I said that it did make sense. I said that I was always a bit reluctant to question fiction writers and poets too closely about their work. To do so, I added, feels like snooping and prying.

“Exactly. Exactly,” Ms. McDermott said.

At a point in the novel the elderly painter takes St. Joseph’s aspirin for the pain in his teeth. Theresa gives aspirin from the same bottle to her ill cousin, Daisy. I said to Ms. McDermott that I enjoyed the details of the aspirin. “I could just see,” I said, “those little orange tablets and the little bottle in which they come."

“And isn’t it nice,” Ms. McDermott said, “that there are St. Joseph’s aspirins, and I was able to again talk about found art and St. Joseph, the older husband of the Virgin. It worked out very nicely. I’m glad, I’m glad they decided to give the aspirin that name all those years ago.”

“Did your tongue find its way a bit into your cheek when you came to the aspirin detail?”

“Probably. Yes.”

“And isn’t it interesting how you’re working away, writing, and things like that orange aspirin come to you out of nowhere, and you don’t know from where they came or how?”

“Yes. And you know, for the hundreds of things that come to you that you have to discard, there is the one that fits. And that seems inevitably part of the story that we’re trying to tell. And, too, that’s when you’re having a good writing day.”

The relationship between Theresa and her young cousin, I said, seemed perfectly portrayed.

“The story, I think, was always about the two of them. I don’t think I had one without the other at any moment. I’m not sure exactly why. I certainly had the sense of that kind of infatuation that takes place between young girls and slightly older girls and how many people have told me stories that involve that infatuation, and yet it seems to me it’s not often as celebrated as it should be.”

Ms. McDermott writes in Child of My Heart a horrible, grisly, bloody scene with a cat. The scene was so well-wrought in all its bloodiness and horror that I found myself looking away from the page. I asked Ms. McDermott if she’d ever seen something like that.

“Yes, I suppose. Again, I can’t think of a specific instance, but I think I have had enough glimpses of such things that, again, somehow seem part of that world as well. There’s always that bond of the marvelous time apart, the kingdom by the sea, the high summer. There’s all that, and yet there’s so much else that needs to be acknowledged at that moment, and somehow the blood and the death and the tragedy of that moment [with the cat] fit, as a way of looking at the whole piece, the whole life.

“And, again, the acknowledgment that at this moment, this high summer, in this enchanted place, that there is also death is important. And that’s something Theresa understands intuitively, even before the novel begins. This is in a line that she uses, when she says, ‘That I was up against.’ I think it ties in as well with what she feels for the artist. She secs him as an old man, fading. And that’s unacceptable to her. That should not be in this world that she’s the queen of.”

“The way in which Theresa helps the elderly artist,” I said, “is almost like a virgin sacrifice.”

“Yes, yes. Once again, it’s the sacrifice without self-annihilation to be the caretaker, to put the care of others first and yet not to eliminate yourself in the process."

“The Irish family that everyone expects to be in your novels was only at the very edge of the page in this book.”

“Right. They crept in here and there through the cracks. Theresa is above and beyond all of that. That’s the French blood that crept into the family.”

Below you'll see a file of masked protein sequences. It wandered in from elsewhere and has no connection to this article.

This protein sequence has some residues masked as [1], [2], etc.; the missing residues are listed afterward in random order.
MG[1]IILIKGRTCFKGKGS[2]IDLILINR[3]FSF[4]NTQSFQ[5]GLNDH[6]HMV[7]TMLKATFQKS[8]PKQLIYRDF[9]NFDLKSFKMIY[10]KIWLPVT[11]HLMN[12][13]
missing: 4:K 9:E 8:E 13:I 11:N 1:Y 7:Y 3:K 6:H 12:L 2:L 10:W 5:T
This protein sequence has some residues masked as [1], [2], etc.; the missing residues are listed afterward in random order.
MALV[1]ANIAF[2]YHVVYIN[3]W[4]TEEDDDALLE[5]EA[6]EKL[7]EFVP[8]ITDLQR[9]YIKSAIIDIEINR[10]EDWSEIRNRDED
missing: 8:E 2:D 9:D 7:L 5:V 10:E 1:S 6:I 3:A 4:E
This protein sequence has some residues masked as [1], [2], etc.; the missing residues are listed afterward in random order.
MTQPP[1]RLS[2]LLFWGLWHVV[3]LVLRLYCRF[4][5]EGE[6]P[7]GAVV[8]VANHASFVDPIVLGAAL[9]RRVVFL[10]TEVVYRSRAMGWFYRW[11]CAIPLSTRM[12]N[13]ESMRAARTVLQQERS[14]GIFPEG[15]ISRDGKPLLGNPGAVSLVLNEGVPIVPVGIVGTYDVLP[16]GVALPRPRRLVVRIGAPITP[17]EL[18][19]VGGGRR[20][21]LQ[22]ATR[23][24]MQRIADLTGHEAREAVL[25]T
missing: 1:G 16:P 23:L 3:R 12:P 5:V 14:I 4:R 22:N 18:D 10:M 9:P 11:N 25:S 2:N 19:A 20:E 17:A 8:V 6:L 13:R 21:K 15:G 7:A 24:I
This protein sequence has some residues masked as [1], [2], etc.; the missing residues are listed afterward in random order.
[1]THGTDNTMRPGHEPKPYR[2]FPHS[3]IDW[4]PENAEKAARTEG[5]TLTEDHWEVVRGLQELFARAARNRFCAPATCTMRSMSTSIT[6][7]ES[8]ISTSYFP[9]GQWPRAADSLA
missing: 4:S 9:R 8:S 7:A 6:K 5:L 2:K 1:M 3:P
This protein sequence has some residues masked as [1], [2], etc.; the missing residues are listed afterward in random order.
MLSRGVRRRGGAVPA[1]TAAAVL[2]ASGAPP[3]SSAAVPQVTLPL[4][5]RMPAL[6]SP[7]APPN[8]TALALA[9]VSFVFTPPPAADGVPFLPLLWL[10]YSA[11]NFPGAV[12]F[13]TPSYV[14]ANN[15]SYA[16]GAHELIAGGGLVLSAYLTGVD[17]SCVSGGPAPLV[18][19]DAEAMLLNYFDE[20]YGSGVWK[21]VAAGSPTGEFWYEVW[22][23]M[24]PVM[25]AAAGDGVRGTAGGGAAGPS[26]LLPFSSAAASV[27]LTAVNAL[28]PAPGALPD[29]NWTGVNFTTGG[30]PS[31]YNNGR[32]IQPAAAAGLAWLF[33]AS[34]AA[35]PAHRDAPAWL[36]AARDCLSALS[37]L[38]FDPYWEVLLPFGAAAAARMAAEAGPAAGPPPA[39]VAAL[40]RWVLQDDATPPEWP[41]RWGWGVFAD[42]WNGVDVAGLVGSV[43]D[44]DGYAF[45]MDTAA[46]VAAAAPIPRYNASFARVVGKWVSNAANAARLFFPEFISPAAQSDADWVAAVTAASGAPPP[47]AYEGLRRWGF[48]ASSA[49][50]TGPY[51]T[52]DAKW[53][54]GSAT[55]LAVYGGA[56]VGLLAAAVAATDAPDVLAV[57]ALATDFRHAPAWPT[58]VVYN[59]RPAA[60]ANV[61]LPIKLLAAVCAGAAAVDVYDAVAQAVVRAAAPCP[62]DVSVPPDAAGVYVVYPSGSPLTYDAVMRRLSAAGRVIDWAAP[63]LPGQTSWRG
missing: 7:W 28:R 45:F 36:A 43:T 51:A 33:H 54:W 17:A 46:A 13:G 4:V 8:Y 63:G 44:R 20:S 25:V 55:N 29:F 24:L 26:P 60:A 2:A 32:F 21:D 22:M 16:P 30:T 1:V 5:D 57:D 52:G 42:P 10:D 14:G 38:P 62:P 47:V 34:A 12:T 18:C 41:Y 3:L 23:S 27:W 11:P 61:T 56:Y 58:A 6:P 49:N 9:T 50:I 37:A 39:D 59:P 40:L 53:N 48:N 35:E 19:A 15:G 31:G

“And that poor homely, angry, overweight Bernadette, Daisy’s sister, about whom you’ve written that heartbreaking line — ‘There is no misanthrope like a chubby misanthrope.’ What a child. Everyone has known a child like that.”

Ms. McDermott agreed, saying, “Actually, it’s very funny. My 14-year-old, this summer, when I was going over the proofs for this while we were on summer vacation, picked up the first few manuscript pages as we were sitting out by the ocean. She read it through. She kind of chuckled a little bit and then didn’t read any more. And it must have been a month later, I think, school had started. She was talking to me about something, and all of a sudden she stopped and she said, ‘You know, it is true, there is no misanthrope like a chubby misanthrope.’ That’s the nicest thing she’s ever said to me about my writing. She remembered that line.”

“Does it surprise you when people talk with you about your characters as if those characters were their family members or close friends? When people recall details of your novels that perhaps even you have forgotten?”

“It does. But it’s delightful. It’s the best reward. It’s the thing that gets me back out on the road again when the time comes. My most primitive criteria for judging a piece of fiction is, ‘How does it return to me? What bits of it come back to me, what phrase or image or detail returns when I’m doing something else and not even thinking about the story?’ And when that happens, 1 think it’s so satisfying. So to hear that I’m able to do that, or to produce that effect in anyone, is thrilling to me because that’s what I go to fiction for. I love that — just an echo. And sometimes you have to think and say, ‘Where did I see that?’ But you know, somehow, you know you’ve been changed by it. Something has been introduced that would not have been there if you hadn’t done the reading, and to me that, all intellectual criteria aside, is a great reward for reading. And isn’t that the wonderful thing about reading that nothing else can replicate? It is just your mind communicating with a writer’s mind. And nothing else.”

As 1 frequently do, when interviewing an author, I asked Ms. McDermott if there were any other questions I should ask her.

“No. I usually have more time and space between finishing a novel and having it out. So I feel like this book is still in my head somewhere, and I’m still just sort of delighted and amazed that I can talk to people about it.”